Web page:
Hurricane Laura is destroying buildings, sparking flash floods and bringing a “catastrophic” storm surge to southwestern Louisiana on Thursday morning, remaining a fearsome hurricane more than seven hours after making landfall.
Laura rapidly intensified into an extremely dangerous storm as it neared land, with the Gulf of Mexico’s warm waters spinning its maximum sustained winds up to at least 150 mph.
When the storm’s eyewall moved onshore around 1 a.m. ET, forecasters at the National Hurricane Center emphasized the personal threat to anyone in its path:
“TAKE COVER NOW! Treat these imminent extreme winds as if a tornado was approaching and move immediately to the safe room in your shelter. Take action now to protect your life!”
The advisory instructed people to get under a table and shield themselves with mattresses and blankets.
The hurricane made landfall as a Category 4 storm, crossing over Cameron, La., roughly 35 miles east of the Texas border. Laura has since weakened, but the National Hurricane Center warns that “a life-threatening storm surge with large and destructive waves will continue within the Storm Surge Warning area this morning.”
The dangerous surge of water could reach communities up to 40 miles inland from the coast, and it’s expected to take days before floodwaters fully recede.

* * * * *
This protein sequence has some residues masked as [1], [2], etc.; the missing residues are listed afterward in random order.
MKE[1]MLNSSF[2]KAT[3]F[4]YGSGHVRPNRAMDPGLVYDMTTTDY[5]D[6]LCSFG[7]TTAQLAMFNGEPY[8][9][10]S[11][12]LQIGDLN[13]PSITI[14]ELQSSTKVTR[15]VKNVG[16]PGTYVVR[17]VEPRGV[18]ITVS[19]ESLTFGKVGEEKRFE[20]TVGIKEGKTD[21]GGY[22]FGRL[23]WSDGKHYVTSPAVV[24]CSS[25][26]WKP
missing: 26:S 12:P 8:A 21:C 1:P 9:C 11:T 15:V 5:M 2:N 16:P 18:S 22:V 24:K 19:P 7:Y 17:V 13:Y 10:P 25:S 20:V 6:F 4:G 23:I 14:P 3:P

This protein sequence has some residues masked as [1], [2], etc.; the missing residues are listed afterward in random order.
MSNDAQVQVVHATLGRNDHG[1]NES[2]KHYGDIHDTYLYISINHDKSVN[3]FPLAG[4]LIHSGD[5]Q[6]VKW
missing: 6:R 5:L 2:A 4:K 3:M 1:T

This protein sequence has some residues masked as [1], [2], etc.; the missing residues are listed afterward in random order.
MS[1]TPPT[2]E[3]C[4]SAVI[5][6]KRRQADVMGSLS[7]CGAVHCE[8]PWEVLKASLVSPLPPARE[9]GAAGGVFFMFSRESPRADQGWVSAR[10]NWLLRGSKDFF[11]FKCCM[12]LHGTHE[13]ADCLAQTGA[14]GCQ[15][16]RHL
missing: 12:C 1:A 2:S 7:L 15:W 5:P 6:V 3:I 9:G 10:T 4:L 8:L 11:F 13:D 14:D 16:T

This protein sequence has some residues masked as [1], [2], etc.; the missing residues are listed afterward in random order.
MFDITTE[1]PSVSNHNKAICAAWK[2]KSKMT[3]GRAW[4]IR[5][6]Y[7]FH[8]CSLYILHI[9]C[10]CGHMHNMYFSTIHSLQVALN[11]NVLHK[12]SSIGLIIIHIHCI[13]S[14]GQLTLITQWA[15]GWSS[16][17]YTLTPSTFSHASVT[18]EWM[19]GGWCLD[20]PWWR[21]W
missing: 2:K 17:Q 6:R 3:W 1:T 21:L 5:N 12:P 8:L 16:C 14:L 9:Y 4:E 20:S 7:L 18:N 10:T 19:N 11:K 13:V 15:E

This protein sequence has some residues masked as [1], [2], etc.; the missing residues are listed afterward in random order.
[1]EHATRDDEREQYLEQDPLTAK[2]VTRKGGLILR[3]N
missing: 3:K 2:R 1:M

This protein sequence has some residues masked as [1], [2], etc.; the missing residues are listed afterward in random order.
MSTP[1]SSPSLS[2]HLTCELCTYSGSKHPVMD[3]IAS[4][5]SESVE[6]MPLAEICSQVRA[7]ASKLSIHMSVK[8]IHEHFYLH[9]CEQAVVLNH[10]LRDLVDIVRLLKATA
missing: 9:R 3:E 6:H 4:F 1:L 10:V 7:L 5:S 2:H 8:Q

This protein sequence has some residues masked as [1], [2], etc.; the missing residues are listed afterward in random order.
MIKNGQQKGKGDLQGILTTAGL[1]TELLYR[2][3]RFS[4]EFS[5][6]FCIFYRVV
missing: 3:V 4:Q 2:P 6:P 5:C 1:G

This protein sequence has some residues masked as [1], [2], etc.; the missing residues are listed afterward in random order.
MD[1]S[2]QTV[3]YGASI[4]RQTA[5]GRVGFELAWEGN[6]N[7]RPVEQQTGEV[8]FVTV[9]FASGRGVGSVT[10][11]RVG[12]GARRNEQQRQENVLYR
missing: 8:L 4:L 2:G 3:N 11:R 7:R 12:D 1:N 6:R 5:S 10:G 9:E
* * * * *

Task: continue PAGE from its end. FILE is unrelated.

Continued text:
Only one other storm is known to have hit Louisiana with as much raw power: Last Island in 1856, which also had 150 mph winds, according to meteorologist Philip Klotzbach.
The storm forced hundreds of thousands of people to evacuate in Texas and Louisiana ahead of its arrival. On Thursday, more than half a million utility customers are now without power, according to the tracking site PowerOutage.us.
Laura’s maximum sustained winds dropped to 100 mph by 8 a.m. ET, making it a Category 2 storm. It’s expected to weaken rapidly and become a tropical storm later today. But it’s pummeling communities far inland as it moves northward with strong wind gusts and torrential rain.
People in Louisiana, Mississippi and Arkansas could see 6-12 inches of rain with isolated areas getting as much as 18 inches.
Laura is currently 20 miles north of Fort Polk, La., moving north at 15 mph.
“The center of Laura is forecast to move over Arkansas tonight, the mid-Mississippi Valley on Friday, and the mid-Atlantic states Saturday,” the National Weather Service says.